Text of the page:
etabolic sabotage is the only way to describe what happens to the body goals of millions of determined dieters, fitness buffs and body builders.
The cause? Impatience and resort to quick-fix schemes that disregard how the human body acquires, uses and stores energy.
You don't need an advanced degree to understand and harness your metabolism. These simple guidelines will help you become a smart body manager.
Stop being a sucker for quick results.
Are you one of those people who looks at her body and sees only fat hips, a skinny torso or knobby knees? You have fallen into the western trap of seeing yourself as an assemblage of organs and body parts. Your body is a thoroughly integrated system. Failing to understand that makes you a sucker for promises of quick, effortless body changes. You might as well believe you can get water to flow uphill or turn lead into gold.
Anyone who thinks she can permanently lose more than 1 pound of fat per week or gain more than 1/2 pound of muscle per week is a sucker. The world abounds with suckers and people who profit from them.
Here's a sad but common example. A young woman wants to lose fat around her waist, hips and thighs while increasing her bust size and having more energy. She buys pills and supplements that promise to help her lose 10 pounds in a single weekend while boosting her IQ, bra-size and energy level. During that magical weekend she succeeds in draining several quarts of water from her body, to the cheers of her bathroom scale. By Monday, however, she feels jittery, weak and famished. By Friday, she has regained the lost water and another pound of fat to boot. She is now plagued by constant weakness and a craving to eat everything in sight. Those stimulants, diuretics and laxatives have drained her of vital nutrients, weakening or even damaging her heart, liver and muscles, while depleting the energy needed to sustain her usual mental and physical activities.
Another common example. A young man wants to bulk up his chest, shoulders and arms while reducing his body's fat content and boosting his energy level. He takes anabolic steroids and protein "supplements" and plunges headlong into a daily regimen of two hours of weightlifting. He is encouraged by the way his muscles are plumping up, not knowing that it is from temporary storage of glycogen, the precursor to fat. The illusion of success lasts just long enough to encourage him to keep taking the supplement until, a week later, he succumbs to a virus and barely has the energy to get out of bed. If he persists, he will eventually find that he has shrunken his testicles, stunted his growth, given himself man-breasts, weakened his heart and damaged his liver. Not to mention, made himself look grotesque and silly by tottering around on spindly legs with a puffed out torso.
Is it impossible to change your body? No, it's just stupid to expect quick changes through potions and wish fulfillment. Like all living things, your body is governed by strict biochemical processes. The first step to getting the body you really want is to stop being a sucker and accept the fact that there is no free ride. Every physical change is fueled by your metabolism. That must always be the starting point.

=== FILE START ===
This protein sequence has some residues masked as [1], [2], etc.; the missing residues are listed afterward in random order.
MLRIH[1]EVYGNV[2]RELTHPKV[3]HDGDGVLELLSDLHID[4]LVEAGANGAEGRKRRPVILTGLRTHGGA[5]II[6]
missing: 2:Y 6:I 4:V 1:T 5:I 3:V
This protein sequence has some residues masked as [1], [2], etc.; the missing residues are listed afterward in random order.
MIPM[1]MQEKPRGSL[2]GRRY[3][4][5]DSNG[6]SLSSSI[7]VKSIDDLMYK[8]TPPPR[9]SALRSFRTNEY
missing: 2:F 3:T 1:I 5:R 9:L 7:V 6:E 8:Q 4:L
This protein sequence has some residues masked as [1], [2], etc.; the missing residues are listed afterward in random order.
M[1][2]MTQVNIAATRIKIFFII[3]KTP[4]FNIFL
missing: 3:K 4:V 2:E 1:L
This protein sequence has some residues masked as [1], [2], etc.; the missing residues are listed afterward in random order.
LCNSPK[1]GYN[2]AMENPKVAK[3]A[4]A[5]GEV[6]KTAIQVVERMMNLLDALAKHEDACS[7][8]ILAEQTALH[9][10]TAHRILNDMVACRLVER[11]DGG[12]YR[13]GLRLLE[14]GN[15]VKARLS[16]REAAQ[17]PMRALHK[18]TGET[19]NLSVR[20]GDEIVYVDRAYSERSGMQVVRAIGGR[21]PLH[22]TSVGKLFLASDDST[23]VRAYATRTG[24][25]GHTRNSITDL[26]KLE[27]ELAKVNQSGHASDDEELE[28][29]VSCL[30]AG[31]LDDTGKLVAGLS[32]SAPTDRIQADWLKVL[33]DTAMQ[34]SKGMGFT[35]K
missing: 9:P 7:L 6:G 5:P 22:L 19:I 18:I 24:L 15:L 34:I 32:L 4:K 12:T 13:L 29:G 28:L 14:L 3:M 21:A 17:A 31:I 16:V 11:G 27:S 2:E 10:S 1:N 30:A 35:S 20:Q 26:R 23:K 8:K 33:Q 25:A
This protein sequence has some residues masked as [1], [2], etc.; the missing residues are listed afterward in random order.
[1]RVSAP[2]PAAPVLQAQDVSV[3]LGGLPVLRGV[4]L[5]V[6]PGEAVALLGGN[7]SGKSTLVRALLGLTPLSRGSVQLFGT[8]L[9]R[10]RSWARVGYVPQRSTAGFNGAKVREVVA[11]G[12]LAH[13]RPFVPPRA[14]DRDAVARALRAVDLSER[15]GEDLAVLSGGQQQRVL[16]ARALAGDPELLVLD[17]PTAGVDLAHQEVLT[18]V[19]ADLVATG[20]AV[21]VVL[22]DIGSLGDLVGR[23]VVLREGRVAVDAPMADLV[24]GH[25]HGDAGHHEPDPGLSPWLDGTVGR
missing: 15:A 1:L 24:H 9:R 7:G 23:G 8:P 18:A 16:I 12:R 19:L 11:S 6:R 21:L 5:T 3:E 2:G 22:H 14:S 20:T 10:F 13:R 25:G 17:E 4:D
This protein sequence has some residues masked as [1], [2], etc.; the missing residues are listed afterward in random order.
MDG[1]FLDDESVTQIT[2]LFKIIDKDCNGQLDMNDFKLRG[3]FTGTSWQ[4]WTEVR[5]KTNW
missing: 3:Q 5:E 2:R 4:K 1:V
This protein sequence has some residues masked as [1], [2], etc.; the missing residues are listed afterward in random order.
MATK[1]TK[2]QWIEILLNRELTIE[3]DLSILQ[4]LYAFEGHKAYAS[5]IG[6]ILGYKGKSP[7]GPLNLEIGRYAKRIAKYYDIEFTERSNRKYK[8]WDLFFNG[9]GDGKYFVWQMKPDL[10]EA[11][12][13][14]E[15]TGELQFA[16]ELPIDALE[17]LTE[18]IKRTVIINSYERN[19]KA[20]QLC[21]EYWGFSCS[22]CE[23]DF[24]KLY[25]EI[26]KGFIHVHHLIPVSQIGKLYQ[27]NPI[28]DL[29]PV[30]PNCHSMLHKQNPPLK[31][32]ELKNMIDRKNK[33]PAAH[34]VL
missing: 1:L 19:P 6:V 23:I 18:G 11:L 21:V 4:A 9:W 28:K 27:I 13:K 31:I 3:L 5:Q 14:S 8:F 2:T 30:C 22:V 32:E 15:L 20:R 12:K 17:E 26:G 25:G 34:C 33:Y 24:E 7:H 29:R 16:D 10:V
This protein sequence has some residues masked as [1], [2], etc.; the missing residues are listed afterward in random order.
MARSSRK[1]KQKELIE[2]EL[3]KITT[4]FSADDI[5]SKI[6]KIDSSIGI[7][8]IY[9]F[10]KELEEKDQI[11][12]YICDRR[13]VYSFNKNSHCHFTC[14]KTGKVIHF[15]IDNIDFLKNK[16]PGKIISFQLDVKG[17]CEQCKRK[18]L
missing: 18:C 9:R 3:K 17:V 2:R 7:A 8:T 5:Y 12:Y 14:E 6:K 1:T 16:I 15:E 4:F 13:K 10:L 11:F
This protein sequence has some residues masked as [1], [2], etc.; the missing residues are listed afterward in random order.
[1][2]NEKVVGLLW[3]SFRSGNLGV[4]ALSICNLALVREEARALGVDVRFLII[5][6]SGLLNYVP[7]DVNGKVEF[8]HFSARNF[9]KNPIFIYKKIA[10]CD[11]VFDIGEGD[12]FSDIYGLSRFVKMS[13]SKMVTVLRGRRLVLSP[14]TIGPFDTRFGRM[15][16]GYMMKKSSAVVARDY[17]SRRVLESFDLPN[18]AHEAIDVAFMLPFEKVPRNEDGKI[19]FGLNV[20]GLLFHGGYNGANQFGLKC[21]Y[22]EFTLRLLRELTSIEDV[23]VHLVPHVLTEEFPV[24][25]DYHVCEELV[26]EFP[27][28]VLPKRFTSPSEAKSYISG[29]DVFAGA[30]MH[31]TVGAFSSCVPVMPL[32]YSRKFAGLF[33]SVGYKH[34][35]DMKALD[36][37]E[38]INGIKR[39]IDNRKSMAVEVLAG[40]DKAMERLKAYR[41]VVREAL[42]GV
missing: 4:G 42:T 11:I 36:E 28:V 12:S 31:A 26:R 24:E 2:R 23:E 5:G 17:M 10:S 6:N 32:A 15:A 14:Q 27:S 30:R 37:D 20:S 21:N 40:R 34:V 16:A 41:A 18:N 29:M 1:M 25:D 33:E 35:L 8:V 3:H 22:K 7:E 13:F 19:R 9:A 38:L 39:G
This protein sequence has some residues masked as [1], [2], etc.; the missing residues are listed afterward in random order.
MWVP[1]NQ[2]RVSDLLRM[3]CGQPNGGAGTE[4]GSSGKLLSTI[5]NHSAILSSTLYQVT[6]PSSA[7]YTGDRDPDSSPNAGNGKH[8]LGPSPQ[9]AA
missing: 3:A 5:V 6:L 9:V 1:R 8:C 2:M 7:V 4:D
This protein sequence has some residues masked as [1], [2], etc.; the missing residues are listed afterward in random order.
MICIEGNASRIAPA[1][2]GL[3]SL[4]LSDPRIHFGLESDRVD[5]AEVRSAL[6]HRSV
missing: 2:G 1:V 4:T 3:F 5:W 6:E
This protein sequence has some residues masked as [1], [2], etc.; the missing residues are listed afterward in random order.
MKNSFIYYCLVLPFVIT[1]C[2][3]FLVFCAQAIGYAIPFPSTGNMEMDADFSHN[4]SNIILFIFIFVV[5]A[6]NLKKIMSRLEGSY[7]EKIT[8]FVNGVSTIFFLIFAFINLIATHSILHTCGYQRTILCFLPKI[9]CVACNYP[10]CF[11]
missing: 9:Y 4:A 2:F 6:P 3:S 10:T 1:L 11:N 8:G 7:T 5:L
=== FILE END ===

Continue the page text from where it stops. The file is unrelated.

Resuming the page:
Build your metabolic capacity.
Permanent improvements to your body must be supported by increased metabolic activity. If you want to burn fat, build muscle cells and increase the rate at which your body turns nutrients into energy, you must first build your body's metabolic capacity. Otherwise, you will end up shortchanging one of your body's vital processes -- often the immune system and, in the case of young people, full growth potential. All your vital functions are powered by the same engine comprising the digestive, respiratory, circulatory and endocrine systems. Favor one at the expense of another, and you will only damage your health.
Boosting your body's metabolic capacity entails many physical changes. You must increase the number of red blood cells, expand lung capacity, expand and lengthen your blood vessels, improve digestive efficiency and increase the number, size and quality of the cells making up your various organs, including your muscles. There is no way this can be achieved in a few days. It takes a minimum of two or three weeks to significantly increase your metabolic capacity. It may take longer, depending on your overall health, conditioning and age.
Consider how elite mountain climbers prepare for challenges like Everest or K-2. They begin by climbing a long series of lesser peaks to build up their stamina, strength and overall metabolic capacity. Then they spend at least six weeks at a base camp at 14,000 feet to build red blood cells and expand lung capacity. They spend another week or two at 20,000 feet to further that process, before finally embarking on the summit attempt. Are these climbers being overly cautious? Hardly. They are as daring and impatient a group of risktakers as you will find. But generations of experience have taught them that it takes weeks to prepare their bodies for a new challenge.
Now, you may not be planning to climb Everest or trek across Antarctica but you would be wise to precede any new demands on your body with a gradual metabolic rampup. Before starting workouts to build strength or muscles, increase your metabolic capacity. Otherwise, any gain will be temporary and you will suffer illness, injury and diminished strength and vitality.